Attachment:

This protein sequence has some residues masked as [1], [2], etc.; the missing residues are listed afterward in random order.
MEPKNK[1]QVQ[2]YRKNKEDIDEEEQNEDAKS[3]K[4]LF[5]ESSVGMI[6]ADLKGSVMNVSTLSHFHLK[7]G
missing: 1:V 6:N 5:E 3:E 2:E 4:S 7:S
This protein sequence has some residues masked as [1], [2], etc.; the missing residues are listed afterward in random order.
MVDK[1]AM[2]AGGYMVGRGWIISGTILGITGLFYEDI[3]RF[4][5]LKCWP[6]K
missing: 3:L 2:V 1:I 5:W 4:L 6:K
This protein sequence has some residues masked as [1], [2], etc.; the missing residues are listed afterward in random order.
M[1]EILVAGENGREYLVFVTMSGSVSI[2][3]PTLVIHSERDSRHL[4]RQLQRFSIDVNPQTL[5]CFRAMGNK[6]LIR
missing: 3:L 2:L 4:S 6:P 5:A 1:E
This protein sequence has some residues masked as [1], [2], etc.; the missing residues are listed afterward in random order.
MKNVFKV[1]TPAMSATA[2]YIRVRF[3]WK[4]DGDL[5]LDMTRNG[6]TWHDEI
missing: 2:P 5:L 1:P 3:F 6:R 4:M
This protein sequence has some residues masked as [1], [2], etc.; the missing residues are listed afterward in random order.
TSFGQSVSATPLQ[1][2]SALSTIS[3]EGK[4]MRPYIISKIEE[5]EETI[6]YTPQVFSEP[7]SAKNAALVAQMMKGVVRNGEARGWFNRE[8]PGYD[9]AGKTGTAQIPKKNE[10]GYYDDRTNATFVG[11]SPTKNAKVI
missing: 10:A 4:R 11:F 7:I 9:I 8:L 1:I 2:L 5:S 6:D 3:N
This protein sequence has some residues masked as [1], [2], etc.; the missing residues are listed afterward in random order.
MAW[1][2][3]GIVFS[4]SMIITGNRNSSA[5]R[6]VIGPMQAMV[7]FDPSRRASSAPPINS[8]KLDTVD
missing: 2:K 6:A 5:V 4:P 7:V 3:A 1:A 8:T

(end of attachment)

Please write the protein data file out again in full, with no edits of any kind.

This protein sequence has some residues masked as [1], [2], etc.; the missing residues are listed afterward in random order.
MEPKNK[1]QVQ[2]YRKNKEDIDEEEQNEDAKS[3]K[4]LF[5]ESSVGMI[6]ADLKGSVMNVSTLSHFHLK[7]G
missing: 1:V 6:N 5:E 3:E 2:E 4:S 7:S
This protein sequence has some residues masked as [1], [2], etc.; the missing residues are listed afterward in random order.
MVDK[1]AM[2]AGGYMVGRGWIISGTILGITGLFYEDI[3]RF[4][5]LKCWP[6]K
missing: 3:L 2:V 1:I 5:W 4:L 6:K
This protein sequence has some residues masked as [1], [2], etc.; the missing residues are listed afterward in random order.
M[1]EILVAGENGREYLVFVTMSGSVSI[2][3]PTLVIHSERDSRHL[4]RQLQRFSIDVNPQTL[5]CFRAMGNK[6]LIR
missing: 3:L 2:L 4:S 6:P 5:A 1:E
This protein sequence has some residues masked as [1], [2], etc.; the missing residues are listed afterward in random order.
MKNVFKV[1]TPAMSATA[2]YIRVRF[3]WK[4]DGDL[5]LDMTRNG[6]TWHDEI
missing: 2:P 5:L 1:P 3:F 6:R 4:M
This protein sequence has some residues masked as [1], [2], etc.; the missing residues are listed afterward in random order.
TSFGQSVSATPLQ[1][2]SALSTIS[3]EGK[4]MRPYIISKIEE[5]EETI[6]YTPQVFSEP[7]SAKNAALVAQMMKGVVRNGEARGWFNRE[8]PGYD[9]AGKTGTAQIPKKNE[10]GYYDDRTNATFVG[11]SPTKNAKVI
missing: 10:A 4:R 11:F 7:I 9:I 8:L 1:I 2:L 5:S 6:D 3:N
This protein sequence has some residues masked as [1], [2], etc.; the missing residues are listed afterward in random order.
MAW[1][2][3]GIVFS[4]SMIITGNRNSSA[5]R[6]VIGPMQAMV[7]FDPSRRASSAPPINS[8]KLDTVD
missing: 2:K 6:A 5:V 4:P 7:V 3:A 1:A 8:T